December 2, 2010

Adapting Origins

Category: Media, Opinion — By @ 8:00 am

Today’s guest post is by Dave Huang.

One of Flash franchise’s greatest strengths is the diversity of the Rogues. That strength, however, may prove a challenge when being modernized or adapted to film. Whether or not combining origins is a good thing, it certainly is a trend. Every Superman film has presented a Kryptonian threat (kryptonite, phantom zone criminals, synthetic kryptonite, synthetic kryptonian, kryptonian crystals). In Batman Begins, Scarecrow’s formula, Falcone’s involvement, the main threat, and Bruce’s training all trace back to Ra’s. In The Dark Knight, Batman’s escalation begets Joker who begets Two-Face. In updating Spider-Man, radioactivity is discarded in favor of genetics with organic webshooters (one origin for all powers). The list goes on….

How then does one adapt a speedster with enemies from the far future, prehistoric past, and all manner of scientific disciplines?

If past is prologue, one starts with the hero’s origin. The origin of The Flash is a little thematically weak. It’s an accident without purpose or meaning which grants neither chemical nor electrical powers and is unrelated to speed. Random electrified chemicals aren’t enough to rationalize all of Flash’s physics defying feats even in the comics, hence the Speed Force. However, the Speed Force is a little esoteric and geared at the comic book literate, for an adaptation you need something better grasped by general audience. My suggestion?

FTL.

Faster Than Light travel is thematically relevant (about being fast), it has meaning and purpose (providing motivations to unify other origins or plot threads), it is familiar to audiences and intuitively physics defying (FTL is the cornerstone of space faring science fiction and requires no explanation as to why or how it works), and coupled with deep space exploration it serves as a technological umbrella for nearly all of the Rogues. If Central City acts as a privatized Cape Canaveral looking to send humankind to the stars and beyond, it sets the tone for a city obsessed with speed (cracking FTL) and developing bleeding edge science for those travels.

The space race is extremely interdisciplinary and focused on practical working prototypes of seemingly far future technology. If the Flash’s accident involves not just chemicals and electricity but a prototype FTL drive / speed force field generator, practical super-speed is intuitive because that’s what FTL is for. It also provides a convenient reason for the costume.

The necessary disciplines of deep space exploration line up nicely with many of the Rogues. Captain Cold relates to cryonics (passengers) or slow fields (ship shields). Dr. Alchemy and Weather Wizard have abilities ideal for terraforming. The Top taps centripetal forces and artificial gravity. Thinker and Kilg%re relate to ship interfaces and AI. Grodd is easily adapted as an enhanced simian test subject. Mota fusion, Digger aerodynamics, Rory heat shielding, Scudder space folding, Piper xenolinguistics, etc. I’m not suggesting all the Rogues are adapted into lab coat wearing Trekkies, but that a FTL space race supplies a unified rationale for the technology… the Rogues themselves are free to be felons who misappropriate said tech for their misdeeds.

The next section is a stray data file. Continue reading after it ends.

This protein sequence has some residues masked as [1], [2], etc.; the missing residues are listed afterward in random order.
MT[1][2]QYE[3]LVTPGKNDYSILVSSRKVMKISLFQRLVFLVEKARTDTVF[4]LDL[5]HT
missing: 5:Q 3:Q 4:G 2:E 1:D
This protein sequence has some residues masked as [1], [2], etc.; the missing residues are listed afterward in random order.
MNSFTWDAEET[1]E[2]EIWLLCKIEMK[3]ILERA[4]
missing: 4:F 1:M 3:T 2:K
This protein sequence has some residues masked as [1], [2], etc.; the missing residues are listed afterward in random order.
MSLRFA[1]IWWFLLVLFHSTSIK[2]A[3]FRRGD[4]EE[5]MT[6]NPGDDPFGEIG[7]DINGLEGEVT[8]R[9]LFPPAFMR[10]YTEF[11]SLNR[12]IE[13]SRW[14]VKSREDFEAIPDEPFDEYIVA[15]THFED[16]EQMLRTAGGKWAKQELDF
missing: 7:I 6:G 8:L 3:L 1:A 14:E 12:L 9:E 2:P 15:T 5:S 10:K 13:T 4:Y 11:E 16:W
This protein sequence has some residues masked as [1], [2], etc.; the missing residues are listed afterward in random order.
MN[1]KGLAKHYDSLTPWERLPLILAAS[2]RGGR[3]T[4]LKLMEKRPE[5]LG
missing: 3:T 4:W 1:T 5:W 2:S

As a final benefit, a space race suits Flash’s role as the promoter of shared universes that can be adjusted as much as the filmmakers are comfortable with. The impetus for human investment into FTL technology would, no doubt, be greatly affected by the confirmation of extraterrestrials with such technology (be it Superman or Green Lantern). A prototype ship would be a draw to a test-pilot, just as all the investment and science would draw Wayne Enterprises, Queen Industries, Luthor Corp, Cadmus, or STAR Labs. The debut of extraterrestrials could also burst the investment bubble and serve as motivation for villains.

How one employs the art of adaptation dictates the framework of your franchise well beyond its origins. Nolan’s Batman has essentially foreclosed the possibility of Clayface, Killer Croc, Man-Bat, Poison Ivy, or Mr. Freeze as we know them. With the upcoming Flash film it sounds as if the villain will be a street level serial killer (CSI, Se7en) and that Flash will mostly have to overcome his own challenges and obstacles (sports films) rather than fight a Rogue. Hopefully, Flash’s colorful and powerful cast of Rogues will not be adapted out of possibility or be made unrecognizably mundane.

A Faster Than Light Space Race isn’t the only way to adapt the origin and leave the door open for all manner of classic Rogues, but hopefully they are looking to find a plausible explanation that fits the scope of the mythos rather than taking an axe to the mythos to fit a grounded explanation.